The month of July, unlike June, is named for a mortal, albeit one who devised and ruled an empire. Julius Caesar was a Roman general, statesman, and historian who conquered
(what is now part of Italy, France, Belgium, and the Netherlands), changed the structure of the Roman government into a dictatorship, was assassinated in legendary fashion, and most importantly for our purposes, helped make the calendar what it is today.
Caesar is responsible for the year as we know it having 365 days, and for the existence of a leap year every four years. How did this
change things? The early Roman calendar had an
month called Intercalans that was 27 or 28 days long, added once every two years after February 23rd. For years including Intercalans, the remaining five days of February were omitted. Our contemporary calendar is still pretty much the same system Caesar instituted more than 2000 years ago.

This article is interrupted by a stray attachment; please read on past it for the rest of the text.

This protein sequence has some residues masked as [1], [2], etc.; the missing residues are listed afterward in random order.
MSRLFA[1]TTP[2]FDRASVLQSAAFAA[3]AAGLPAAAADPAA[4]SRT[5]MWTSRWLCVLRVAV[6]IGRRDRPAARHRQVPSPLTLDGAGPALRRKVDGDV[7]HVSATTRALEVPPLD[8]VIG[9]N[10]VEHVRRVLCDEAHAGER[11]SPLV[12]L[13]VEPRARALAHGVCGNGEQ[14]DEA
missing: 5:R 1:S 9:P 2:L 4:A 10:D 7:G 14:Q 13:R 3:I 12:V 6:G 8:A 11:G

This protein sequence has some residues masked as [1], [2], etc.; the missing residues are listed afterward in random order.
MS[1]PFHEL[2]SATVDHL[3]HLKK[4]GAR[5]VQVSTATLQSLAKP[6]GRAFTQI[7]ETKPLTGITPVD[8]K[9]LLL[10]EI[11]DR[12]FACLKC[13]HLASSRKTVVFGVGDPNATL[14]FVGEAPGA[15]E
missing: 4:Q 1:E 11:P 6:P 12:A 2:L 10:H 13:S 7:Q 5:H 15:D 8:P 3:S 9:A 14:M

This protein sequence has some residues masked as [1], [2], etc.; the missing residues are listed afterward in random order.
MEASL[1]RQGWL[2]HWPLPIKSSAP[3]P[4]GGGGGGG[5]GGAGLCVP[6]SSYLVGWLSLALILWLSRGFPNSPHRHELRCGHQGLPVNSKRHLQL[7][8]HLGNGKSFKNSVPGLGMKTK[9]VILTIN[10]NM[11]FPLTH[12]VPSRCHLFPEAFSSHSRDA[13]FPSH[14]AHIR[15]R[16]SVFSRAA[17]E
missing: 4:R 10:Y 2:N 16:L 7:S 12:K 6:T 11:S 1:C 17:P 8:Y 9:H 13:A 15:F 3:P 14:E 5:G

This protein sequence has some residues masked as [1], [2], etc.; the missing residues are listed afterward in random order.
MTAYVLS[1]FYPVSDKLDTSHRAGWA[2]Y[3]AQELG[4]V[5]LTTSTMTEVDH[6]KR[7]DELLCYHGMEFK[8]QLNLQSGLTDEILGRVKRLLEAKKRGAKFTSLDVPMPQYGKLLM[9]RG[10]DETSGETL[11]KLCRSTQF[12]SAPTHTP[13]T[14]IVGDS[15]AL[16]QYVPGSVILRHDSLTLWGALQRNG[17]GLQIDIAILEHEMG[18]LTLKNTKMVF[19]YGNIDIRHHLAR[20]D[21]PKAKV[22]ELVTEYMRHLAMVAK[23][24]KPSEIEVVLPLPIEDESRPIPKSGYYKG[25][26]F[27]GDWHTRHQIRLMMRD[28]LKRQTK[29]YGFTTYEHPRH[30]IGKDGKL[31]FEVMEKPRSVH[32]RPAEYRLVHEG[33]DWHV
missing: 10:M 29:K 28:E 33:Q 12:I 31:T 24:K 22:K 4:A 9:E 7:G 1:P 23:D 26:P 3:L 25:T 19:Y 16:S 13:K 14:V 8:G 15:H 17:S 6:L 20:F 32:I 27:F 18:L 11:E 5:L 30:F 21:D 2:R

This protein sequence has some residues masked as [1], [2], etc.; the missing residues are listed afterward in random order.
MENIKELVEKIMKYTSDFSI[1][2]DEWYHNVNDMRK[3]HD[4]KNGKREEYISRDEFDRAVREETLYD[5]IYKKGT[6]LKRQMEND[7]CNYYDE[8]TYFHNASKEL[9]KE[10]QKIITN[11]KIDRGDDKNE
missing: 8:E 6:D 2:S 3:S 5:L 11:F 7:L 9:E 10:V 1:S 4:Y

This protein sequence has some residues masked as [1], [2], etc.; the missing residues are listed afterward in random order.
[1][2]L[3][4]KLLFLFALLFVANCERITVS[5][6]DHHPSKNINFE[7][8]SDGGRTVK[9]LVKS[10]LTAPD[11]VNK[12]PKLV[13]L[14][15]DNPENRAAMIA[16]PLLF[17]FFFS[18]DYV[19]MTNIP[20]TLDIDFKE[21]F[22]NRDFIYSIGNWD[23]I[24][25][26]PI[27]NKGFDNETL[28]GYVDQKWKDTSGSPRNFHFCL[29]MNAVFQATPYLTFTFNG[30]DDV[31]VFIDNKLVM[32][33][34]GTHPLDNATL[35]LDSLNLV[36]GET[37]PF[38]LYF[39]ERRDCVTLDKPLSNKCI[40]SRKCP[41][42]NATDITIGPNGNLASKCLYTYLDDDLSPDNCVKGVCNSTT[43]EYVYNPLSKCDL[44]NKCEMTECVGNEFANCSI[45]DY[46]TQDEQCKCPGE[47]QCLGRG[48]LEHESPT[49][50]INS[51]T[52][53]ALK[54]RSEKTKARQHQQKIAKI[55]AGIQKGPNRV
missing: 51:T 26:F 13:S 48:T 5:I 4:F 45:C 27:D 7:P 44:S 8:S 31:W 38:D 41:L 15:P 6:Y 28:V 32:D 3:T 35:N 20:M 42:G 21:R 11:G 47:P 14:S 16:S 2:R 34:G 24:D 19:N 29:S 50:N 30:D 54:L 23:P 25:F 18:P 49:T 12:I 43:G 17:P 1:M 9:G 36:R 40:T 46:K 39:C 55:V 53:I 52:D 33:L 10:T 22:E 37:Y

Who is July named for?
July was named in honor of Julius Caesar. When Julius Caesar died, Quintilis, which was his birth month, was renamed with July. Quintilis means “fifth month” in Latin, which represents where this month originally fell in the Roman calendar.
(If you think the story behind July is odd, check out why Tuesday is Tiw’s Day.)
Another of Julius Caesar’s legacies is the
section is “an operation by which a fetus is taken from the uterus by cutting through the walls of the abdomen and uterus.” It has been rumored that Julius Caesar himself was born in this way, although historians tend to pooh-pooh this etymology.